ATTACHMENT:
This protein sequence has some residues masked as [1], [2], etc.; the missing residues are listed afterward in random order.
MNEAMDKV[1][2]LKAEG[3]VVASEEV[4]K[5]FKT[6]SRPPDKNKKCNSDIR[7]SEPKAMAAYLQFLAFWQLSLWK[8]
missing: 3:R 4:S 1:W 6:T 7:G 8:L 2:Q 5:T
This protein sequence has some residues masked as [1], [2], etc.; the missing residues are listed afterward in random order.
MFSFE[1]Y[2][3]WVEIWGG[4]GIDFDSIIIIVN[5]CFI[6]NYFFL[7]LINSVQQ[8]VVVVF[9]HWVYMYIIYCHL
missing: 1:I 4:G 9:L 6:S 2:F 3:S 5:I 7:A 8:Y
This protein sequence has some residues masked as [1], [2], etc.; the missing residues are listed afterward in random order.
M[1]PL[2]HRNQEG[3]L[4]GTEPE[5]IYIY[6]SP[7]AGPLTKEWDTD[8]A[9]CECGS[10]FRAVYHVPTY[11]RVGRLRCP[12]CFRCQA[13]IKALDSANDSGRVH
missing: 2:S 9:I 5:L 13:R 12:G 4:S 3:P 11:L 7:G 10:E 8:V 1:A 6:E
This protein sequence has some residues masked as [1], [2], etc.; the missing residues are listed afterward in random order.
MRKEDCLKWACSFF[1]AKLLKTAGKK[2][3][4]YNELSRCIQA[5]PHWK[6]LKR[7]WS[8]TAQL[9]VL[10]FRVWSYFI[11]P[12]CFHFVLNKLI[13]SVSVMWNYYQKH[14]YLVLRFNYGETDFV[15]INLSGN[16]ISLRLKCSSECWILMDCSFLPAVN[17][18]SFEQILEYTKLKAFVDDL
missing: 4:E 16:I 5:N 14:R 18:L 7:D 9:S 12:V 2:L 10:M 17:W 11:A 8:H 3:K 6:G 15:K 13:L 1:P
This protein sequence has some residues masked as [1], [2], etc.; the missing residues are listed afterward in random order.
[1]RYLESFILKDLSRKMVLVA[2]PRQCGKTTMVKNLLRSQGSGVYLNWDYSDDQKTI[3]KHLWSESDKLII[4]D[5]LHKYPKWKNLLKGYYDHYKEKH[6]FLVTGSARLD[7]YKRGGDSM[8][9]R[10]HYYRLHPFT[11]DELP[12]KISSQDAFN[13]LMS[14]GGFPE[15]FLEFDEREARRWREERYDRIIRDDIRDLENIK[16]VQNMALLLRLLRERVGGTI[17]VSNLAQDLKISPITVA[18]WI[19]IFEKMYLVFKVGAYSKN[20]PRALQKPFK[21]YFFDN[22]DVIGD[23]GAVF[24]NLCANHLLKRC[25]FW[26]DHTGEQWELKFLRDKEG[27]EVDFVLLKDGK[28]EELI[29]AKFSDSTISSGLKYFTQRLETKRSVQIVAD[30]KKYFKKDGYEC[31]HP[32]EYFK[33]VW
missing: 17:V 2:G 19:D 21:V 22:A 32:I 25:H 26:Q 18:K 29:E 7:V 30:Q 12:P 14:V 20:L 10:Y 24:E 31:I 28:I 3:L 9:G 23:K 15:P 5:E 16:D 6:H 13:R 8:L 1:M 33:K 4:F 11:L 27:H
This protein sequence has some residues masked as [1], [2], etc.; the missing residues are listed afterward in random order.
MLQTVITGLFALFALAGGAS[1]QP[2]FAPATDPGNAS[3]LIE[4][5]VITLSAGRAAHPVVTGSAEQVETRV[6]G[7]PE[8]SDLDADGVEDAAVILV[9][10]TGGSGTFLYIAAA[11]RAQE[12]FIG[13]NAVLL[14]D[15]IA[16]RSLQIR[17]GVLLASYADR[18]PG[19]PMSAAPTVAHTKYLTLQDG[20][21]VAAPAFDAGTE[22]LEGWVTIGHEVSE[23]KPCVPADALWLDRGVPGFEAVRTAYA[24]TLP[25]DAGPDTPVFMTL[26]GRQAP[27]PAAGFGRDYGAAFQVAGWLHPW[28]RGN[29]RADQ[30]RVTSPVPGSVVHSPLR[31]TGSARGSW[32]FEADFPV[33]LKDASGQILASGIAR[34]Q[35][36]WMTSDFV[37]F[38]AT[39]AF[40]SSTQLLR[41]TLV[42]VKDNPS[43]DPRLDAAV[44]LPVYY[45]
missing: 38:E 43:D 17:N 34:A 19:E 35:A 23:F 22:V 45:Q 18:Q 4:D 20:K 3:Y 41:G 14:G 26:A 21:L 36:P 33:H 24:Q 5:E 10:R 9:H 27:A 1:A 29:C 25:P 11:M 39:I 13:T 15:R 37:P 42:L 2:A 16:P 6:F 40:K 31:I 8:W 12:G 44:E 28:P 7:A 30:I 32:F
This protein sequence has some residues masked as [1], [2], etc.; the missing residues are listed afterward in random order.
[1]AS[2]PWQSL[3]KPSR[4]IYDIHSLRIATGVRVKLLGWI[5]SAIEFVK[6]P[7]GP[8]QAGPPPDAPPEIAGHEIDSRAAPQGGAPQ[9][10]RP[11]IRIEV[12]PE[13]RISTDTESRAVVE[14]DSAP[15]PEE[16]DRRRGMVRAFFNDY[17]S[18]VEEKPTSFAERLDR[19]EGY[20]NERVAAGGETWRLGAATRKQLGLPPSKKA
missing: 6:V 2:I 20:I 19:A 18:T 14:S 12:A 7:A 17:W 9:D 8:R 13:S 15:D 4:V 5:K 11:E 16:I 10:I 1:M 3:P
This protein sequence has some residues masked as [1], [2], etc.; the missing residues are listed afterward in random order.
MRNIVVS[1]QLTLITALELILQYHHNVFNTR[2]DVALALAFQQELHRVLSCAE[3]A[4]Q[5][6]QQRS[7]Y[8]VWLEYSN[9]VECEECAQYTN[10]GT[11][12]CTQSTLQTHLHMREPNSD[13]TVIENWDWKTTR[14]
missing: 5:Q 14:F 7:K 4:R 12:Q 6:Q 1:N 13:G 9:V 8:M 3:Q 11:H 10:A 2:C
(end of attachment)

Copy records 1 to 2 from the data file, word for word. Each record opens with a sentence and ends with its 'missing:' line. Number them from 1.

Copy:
This protein sequence has some residues masked as [1], [2], etc.; the missing residues are listed afterward in random order.
MNEAMDKV[1][2]LKAEG[3]VVASEEV[4]K[5]FKT[6]SRPPDKNKKCNSDIR[7]SEPKAMAAYLQFLAFWQLSLWK[8]
missing: 3:R 4:S 1:W 6:T 7:G 8:L 2:Q 5:T
This protein sequence has some residues masked as [1], [2], etc.; the missing residues are listed afterward in random order.
MFSFE[1]Y[2][3]WVEIWGG[4]GIDFDSIIIIVN[5]CFI[6]NYFFL[7]LINSVQQ[8]VVVVF[9]HWVYMYIIYCHL
missing: 1:I 4:G 9:L 6:S 2:F 3:S 5:I 7:A 8:Y